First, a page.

Chatham, Kent’s Pete Molinari has long been cast in the Dylan/folkie milieu, both for his songwriting and vocal style. But his new record Just Like Achilles should blow up any easy generalization about what he is doing musically. Just check out the amazing “I’ll Take You There” with its hat tips to Buddy Holly, California’s 1960s sunshine pop, and the Mavericks. This is a mini masterpiece of a song, effortlessly combining so many dynamic catchy elements. Heading back to the USA, Rookie have that laid back feel so well worn by fellow Chicago-area bands like Twin Peaks, dubbed by some as ‘cosmic country.’ Personally, I hear a more popified The Band going on here. The self-titled debut is now out and it’s a delight, particularly the first single “Sunglasses,” which sounds like an updated 1970s classic FM radio staple. LA’s Theo Katzman is one smooth, smooth operator, with a vocal delivery that could rival Bruno Mars in combining soul and pop. His new album Modern Johnny Sings is a unique mix of acoustic pop and 1970s R&B influences, captured perfectly in the obvious single, “You Could Be President.” This track is a wonderfully executed bit of swing pop and soul jam, sometimes vibing Queen in their more acoustic moments. How is this song not a radio hit already? Malmo, Sweden is the home of a band named Mom and what’s not to like about their chugging blast of guitar and hook-filled choruses on their recent single “Tonight”? Again, 1979 springs to mind with the pop-glam guitar chords, neat keyboard riffs, and lighter-than-air vocal harmonies.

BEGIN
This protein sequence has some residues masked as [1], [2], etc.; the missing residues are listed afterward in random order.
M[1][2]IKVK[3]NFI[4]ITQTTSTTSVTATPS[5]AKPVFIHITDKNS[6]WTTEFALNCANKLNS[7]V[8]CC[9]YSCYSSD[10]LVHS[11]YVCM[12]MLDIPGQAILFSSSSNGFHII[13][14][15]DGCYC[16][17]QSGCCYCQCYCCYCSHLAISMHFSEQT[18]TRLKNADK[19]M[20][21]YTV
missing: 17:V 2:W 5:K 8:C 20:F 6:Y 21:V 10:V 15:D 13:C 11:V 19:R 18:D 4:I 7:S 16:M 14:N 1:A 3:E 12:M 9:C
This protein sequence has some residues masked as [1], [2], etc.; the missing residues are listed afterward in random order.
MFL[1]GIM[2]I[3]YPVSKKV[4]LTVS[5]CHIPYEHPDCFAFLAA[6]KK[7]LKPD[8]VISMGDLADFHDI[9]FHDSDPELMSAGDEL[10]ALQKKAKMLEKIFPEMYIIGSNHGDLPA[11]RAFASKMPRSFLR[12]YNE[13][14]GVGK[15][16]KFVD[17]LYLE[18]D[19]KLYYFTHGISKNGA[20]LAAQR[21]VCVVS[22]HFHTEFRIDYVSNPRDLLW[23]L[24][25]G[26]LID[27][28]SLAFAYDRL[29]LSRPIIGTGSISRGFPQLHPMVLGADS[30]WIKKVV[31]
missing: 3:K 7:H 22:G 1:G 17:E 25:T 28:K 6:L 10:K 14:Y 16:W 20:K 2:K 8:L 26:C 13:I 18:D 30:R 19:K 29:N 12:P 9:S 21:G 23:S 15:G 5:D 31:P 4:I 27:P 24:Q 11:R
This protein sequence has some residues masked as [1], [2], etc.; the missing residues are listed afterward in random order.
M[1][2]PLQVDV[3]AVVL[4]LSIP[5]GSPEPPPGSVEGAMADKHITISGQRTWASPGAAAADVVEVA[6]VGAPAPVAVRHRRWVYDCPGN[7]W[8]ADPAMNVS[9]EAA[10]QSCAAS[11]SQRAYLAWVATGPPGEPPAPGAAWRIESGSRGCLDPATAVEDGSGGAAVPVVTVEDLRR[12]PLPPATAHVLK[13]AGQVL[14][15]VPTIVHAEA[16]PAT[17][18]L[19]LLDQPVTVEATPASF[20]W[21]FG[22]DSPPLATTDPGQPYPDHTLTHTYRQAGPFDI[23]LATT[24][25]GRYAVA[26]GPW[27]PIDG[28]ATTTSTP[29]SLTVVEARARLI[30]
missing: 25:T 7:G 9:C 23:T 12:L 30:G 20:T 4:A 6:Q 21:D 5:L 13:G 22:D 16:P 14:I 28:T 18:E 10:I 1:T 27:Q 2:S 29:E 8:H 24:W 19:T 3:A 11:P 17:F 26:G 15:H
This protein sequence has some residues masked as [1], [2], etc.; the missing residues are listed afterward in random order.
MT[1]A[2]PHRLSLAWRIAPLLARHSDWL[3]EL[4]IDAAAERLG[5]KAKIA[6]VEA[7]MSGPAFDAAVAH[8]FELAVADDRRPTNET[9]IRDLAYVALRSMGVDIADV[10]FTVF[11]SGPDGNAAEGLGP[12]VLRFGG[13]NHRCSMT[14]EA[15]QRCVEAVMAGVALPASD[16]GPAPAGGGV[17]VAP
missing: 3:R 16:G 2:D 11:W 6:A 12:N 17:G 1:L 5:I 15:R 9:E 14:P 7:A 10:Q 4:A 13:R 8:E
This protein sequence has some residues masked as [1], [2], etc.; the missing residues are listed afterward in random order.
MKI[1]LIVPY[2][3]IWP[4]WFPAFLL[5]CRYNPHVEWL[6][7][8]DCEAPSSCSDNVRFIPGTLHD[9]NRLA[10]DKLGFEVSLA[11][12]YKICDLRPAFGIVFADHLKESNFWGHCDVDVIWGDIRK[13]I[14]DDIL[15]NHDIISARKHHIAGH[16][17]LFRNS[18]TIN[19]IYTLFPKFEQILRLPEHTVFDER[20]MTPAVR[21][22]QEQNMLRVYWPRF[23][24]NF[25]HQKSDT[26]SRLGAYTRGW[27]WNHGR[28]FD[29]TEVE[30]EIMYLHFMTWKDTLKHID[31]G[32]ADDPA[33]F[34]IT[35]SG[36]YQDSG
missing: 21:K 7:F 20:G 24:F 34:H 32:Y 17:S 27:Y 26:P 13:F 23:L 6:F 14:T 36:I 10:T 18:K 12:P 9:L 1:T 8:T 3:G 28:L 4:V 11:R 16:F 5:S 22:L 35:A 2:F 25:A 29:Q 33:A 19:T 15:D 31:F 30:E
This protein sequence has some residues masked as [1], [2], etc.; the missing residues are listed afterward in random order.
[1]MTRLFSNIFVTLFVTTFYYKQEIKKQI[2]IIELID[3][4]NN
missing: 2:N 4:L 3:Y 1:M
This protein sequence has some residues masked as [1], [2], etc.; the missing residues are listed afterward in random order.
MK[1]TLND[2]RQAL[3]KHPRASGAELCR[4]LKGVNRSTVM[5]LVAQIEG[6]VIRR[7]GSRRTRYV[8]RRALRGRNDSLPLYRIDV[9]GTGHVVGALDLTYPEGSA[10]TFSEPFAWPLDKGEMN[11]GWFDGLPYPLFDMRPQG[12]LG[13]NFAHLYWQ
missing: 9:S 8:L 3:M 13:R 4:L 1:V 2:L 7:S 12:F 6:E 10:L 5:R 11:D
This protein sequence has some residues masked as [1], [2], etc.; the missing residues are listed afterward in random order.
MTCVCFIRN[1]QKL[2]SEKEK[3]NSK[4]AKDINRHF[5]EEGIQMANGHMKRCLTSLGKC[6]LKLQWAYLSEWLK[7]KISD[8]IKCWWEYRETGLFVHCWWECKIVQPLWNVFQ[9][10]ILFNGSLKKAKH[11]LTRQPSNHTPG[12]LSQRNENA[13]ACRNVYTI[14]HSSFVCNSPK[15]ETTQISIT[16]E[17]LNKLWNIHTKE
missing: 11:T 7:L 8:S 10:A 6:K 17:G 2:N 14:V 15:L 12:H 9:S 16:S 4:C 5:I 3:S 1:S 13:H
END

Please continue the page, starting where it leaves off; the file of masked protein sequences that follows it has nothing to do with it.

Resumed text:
Pete Molinari “I’ll Take You There”
Let’s wrap up with a comeback story. Brooklyn’s The Rabies had a new wavey thing going on circa 1981-3 with a few singles, an EP, and appearances at the legendary CBGBs. But then life happened. Now, practically centuries later, they’re back with a new pair of tunes and it’s like they never left. Actually though, they’ve fattened up their sound in a tasty way, sounding Bob Mould Sugar-ish or even Smithereens-like vocally. “Adderall Girl” has a slight 1950s feel song-structure-wise but the execution is a crisp indie new millennium performance. B-side “You’re the Glue” has a wonderful thumping stomp to the guitar and drums that will get your head banging.
2019 has been a generous year for poprock. So many great songs! And yet here are a few more that I somehow didn’t manage to squeeze in before now.
There is some debate about when Jeff Whalen’s amazing solo album 10 More Super Rock Hits was released. Some say 2018, others 2019. Whatever. I have to showcase something from this very special album. Hard to choose just one song but I’ve settled on “Don’t Give Up” with its super sweet Partridge Family poprock hookiness. Whalen is a master of styles and here he nails the 1970s AM melody-to-the front pop sound. Fans of this year’s Brothers Steve album will also love this one! Portsmouth UK’s Lost Ships offer up some serious jangle with “Drug Store” from their recent EP All of the Pieces. A lot of reviewers link the sound to early Teenage Fanclub but I hear a bit of early The Lilac Time sweetness too. Cudas hail from Cape Town, South Africa and so far have released the double-sided single “TV is Cool Again”/“Kids Want Hits” – but what a release! I love the guitars and the slightly ominous melody lines in the former while the latter nails a Ramones-as-hit-makers sound with its inventive use of synth and Cheap Trick sounding enunciation of ‘tonight’ in the chorus. All this bodes very well for some future album release!
Jeff Whalen – Don’t Give Up